The Nasdaq Stock Market parent company, which runs equities and derivatives venues in the US and Northern Europe, said revenue from cash equity trading tumbled 43 per cent, reflecting a drop in volume compared with the end of 2008, when the financial crisis sparked a market selloff. Nasdaq OMX’s US equity market share slipped to 24 per cent from 29 per cent a year earlier as alternative venues continued to gain ground.
The upside was the US options business, where its market share rose to 22 per cent from 19 per cent. Excluding one-time items, fourth-quarter profit was 46 cents per share, down from 53 cents a year earlier. Revenue slipped eight per cent to $369m (£236m) but topped analysts’ expectations for $365m. Net income rose 23 per cent to $43m from $35m a year earlier.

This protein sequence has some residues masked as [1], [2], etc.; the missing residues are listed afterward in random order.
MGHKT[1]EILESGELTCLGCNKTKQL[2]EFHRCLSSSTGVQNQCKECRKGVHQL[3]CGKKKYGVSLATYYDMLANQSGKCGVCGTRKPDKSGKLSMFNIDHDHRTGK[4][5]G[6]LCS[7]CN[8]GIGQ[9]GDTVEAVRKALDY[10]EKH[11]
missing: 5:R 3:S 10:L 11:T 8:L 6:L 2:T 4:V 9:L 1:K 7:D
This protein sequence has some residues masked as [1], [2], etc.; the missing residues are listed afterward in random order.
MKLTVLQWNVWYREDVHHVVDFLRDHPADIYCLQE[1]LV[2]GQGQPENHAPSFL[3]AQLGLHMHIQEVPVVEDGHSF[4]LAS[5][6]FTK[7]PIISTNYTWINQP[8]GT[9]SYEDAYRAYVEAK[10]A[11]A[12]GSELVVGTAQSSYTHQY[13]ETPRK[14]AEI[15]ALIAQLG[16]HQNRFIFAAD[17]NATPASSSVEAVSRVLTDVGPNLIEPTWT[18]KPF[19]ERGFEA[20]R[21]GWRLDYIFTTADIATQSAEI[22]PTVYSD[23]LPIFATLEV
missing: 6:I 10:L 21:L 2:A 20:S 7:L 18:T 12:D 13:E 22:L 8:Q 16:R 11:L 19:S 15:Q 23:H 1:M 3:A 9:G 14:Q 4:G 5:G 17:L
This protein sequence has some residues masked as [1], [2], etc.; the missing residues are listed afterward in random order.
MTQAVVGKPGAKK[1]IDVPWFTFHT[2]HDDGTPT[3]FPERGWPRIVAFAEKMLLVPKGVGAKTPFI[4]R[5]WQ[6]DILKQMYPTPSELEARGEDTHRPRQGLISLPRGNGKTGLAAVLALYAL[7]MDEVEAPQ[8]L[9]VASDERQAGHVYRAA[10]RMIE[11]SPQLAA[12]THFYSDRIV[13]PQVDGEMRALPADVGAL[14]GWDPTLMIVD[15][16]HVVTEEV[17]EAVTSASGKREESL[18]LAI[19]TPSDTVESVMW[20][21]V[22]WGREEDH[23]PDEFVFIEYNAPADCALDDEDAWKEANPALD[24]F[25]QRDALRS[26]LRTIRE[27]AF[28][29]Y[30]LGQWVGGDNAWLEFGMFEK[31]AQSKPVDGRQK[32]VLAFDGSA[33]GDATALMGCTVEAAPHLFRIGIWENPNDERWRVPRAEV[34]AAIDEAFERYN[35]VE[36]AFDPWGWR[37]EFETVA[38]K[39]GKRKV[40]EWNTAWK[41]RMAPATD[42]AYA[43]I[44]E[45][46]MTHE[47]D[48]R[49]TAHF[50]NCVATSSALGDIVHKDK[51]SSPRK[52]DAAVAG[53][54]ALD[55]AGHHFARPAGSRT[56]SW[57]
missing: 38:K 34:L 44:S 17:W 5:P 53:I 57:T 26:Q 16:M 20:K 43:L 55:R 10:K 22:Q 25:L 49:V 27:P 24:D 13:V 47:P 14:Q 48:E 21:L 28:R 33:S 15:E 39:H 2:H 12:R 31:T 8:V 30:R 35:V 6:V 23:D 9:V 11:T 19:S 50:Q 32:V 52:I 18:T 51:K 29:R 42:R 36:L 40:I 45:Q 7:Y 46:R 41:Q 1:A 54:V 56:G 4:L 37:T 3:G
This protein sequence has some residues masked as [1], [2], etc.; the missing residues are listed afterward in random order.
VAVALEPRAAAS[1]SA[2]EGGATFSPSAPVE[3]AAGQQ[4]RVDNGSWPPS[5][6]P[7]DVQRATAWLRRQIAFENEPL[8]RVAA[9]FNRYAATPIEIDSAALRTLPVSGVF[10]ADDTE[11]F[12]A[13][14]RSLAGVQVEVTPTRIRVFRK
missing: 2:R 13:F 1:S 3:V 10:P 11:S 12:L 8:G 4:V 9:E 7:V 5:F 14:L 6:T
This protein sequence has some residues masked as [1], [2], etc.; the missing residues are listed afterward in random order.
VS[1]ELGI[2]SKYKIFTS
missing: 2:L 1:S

Nasdaq OMX shares are off five per cent this year and plunged last month when the Obama administration proposed a crackdown on bank proprietary trading.
The company is sensitive to planned changes in market regulation, which are mostly expected to give it a boost in coming years. “Changing dynamics of our industry are providing numerous growth opportunities,” Nasdaq OMX chief executive Robert Greifeld said in a statement.
A US Securities and Exchange Commission probe of high-frequency trading, new rules for alternative venues known as dark pools, and a regulatory push to run over-the-counter derivatives through exchanges and clearing houses are all expected to benefit Nasdaq OMX.